Migration Chapter 2 Class 12 Geography Extra Questions

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Migration Chapter 2 Class 12 Geography Extra Questions. myCBSEguide has just released Chapter Wise Question Answers for class 12 Geography. There chapter wise Practice Questions with complete solutions are available for download in myCBSEguide website and mobile app. These Questions with solution are prepared by our team of expert teachers who are teaching grade in CBSE schools for years. There are around 4-5 set of solved Geography Extra Questions from each and every chapter. The students will not miss any concept in these Chapter wise question that are specially designed to tackle Board Exam. We have taken care of every single concept given in CBSE Class 12 Geography syllabus and questions are framed as per the latest marking scheme and blue print issued by CBSE for class 12.

CBSE Class 12 Geography Practice Questions

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Migration: Types, Causes and Consequences Class 12 Geography

India Migration


  1. Differentiate between life-time migrants and migrants by last residence.

  2. Name two bases on which migration is enumerated on in the census of India.

  3. State the problems that arise in urban areas due to migration.

  4. Name the three states where the tribal population is more than three-fourths of the state population.

  5. Why is work participation rate high among the scheduled tribes?

  6. Which urban agglomeration of India has the highest share of migrant population? Why?

  7. What do you mean by ‘migration’?

  8. Explain the three waves of Indian diaspora.

  9. ‘Indian diaspora has been playing an important role in the development of the respective countries’. What are its implications on India?

  10. Study the graphs give below and answer the following:

    Migration Chapter 2 Class 12 Geography Extra Questions

    Migration Chapter 2 Class 12 Geography Extra Questions

    1. In intra-state migration, which gender has the highest rate of migration and in which direction?
    2. In inter-state migration which gender has higher rate and in which direction?
    3. In which form migration seem equal amongst males and females?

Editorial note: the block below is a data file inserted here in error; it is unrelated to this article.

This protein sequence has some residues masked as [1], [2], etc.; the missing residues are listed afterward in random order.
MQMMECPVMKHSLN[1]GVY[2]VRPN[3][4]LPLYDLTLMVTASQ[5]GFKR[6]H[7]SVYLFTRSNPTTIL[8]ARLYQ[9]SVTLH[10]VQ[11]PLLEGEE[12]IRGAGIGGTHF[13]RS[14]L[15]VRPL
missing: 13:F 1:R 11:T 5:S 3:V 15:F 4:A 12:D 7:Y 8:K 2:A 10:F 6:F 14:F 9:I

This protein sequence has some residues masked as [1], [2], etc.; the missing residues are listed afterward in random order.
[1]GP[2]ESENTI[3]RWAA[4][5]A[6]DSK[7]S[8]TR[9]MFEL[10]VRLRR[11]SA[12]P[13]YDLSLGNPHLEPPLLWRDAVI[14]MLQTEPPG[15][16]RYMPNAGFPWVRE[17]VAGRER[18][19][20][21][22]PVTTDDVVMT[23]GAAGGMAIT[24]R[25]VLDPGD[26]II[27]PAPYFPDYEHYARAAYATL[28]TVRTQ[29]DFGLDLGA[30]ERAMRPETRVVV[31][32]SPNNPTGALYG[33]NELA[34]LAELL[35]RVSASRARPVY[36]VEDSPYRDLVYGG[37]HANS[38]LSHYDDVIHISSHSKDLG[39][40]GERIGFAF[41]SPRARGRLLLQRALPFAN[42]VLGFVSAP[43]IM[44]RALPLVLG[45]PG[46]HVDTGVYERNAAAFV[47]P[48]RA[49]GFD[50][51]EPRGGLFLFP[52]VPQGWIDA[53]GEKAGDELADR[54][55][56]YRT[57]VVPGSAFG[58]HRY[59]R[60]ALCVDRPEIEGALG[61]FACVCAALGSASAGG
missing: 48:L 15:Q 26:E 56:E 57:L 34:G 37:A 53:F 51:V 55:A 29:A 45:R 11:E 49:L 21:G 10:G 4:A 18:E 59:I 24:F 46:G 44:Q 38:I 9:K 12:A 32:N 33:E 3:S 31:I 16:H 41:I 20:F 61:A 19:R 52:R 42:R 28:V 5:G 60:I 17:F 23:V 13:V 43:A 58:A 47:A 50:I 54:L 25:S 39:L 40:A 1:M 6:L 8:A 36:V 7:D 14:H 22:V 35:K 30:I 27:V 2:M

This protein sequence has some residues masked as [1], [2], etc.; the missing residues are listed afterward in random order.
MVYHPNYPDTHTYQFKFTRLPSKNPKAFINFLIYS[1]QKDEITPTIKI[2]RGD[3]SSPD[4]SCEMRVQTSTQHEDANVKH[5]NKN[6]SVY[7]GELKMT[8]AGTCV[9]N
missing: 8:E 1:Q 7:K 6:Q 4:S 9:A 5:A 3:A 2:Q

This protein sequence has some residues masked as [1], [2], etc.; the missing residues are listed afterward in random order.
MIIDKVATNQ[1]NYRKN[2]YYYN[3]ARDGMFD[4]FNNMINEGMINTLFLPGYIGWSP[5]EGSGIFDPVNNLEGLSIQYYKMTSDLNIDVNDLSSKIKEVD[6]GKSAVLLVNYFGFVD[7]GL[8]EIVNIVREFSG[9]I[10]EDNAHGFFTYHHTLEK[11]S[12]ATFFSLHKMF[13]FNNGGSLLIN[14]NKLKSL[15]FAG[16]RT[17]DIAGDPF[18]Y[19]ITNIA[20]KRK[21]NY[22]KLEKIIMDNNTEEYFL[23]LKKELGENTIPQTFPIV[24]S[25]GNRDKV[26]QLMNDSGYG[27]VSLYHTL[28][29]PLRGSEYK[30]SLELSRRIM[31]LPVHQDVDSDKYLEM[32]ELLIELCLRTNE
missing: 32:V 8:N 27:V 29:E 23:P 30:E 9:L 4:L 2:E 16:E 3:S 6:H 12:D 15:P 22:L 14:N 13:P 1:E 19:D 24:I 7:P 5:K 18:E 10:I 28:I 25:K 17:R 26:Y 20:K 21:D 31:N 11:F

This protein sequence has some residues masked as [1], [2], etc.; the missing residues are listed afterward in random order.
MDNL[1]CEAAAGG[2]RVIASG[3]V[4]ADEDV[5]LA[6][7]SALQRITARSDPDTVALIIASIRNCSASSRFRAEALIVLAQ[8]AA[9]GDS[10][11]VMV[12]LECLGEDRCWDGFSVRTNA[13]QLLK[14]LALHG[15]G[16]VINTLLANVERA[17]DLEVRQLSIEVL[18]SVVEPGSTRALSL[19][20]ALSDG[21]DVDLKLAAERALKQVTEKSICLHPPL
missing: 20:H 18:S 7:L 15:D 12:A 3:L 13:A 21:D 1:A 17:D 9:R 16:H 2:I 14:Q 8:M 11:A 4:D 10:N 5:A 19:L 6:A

India Migration


Answer

  1. The life-time migrant and migrant by the last residence are differentiated on the bases of birth-place and place of residence:
    1. If the place of birth is different from the place of enumeration it is called the lifetime migrant.
    2. if the place of the last residence is different from the place of enumeration it is known as migrant by place of last residence.
    1. Place of birth: It may be different from the place of enumeration (known as lifetime migrant).
    2. Place of residence: If it is different from the place of enumeration (known as migrant by place of last residence).
  2. Due to migration to urban areas, problems of slums, dirty colonies, and overcrowding take place. Due to excessive exploitation of natural resources, land degradation, air and water pollution, sewage problems, etc. arise.
  3. Following are the three states where the tribal population is more than three-fourths of their population:
    1. Meghalaya – 85.52%.
    2. Nagaland – 87.70%.
    3. Mizoram – 94.75%.
  4. The work participation rate is high among the scheduled tribes because:
    1. They live in very harsh conditions such as inaccessible, hilly and forested regions where they work a whole day to earn their bread.
    2. The tribal community is an open society where male, female and children enjoy equal status and participation in work.
    3. Working of females with males is not treated as a social stigma among the tribal communities. Hence the participation rate among tribal is high about half (49.7%) of tribals work to earn their livelihood.
  5. Greater Mumbai has the highest share of migrant population. It is due to following reasons:
    1. More employment opportunities.
    2. Urbanisation and industrialisation.
    3. Relatively higher wages.
    4. Better educational facilities.
    5. Other civic amenities.
  6. Due to different reasons when people move from one place to another either permanently or temporarily, it is called migration. Migration may be permanent, temporary or seasonal. It may take place from rural to rural, rural to urban, urban to urban and urban to rural. Migration is a spontaneous effort to attain a better balance between resources and population. There are push and pull factors working together behind migration.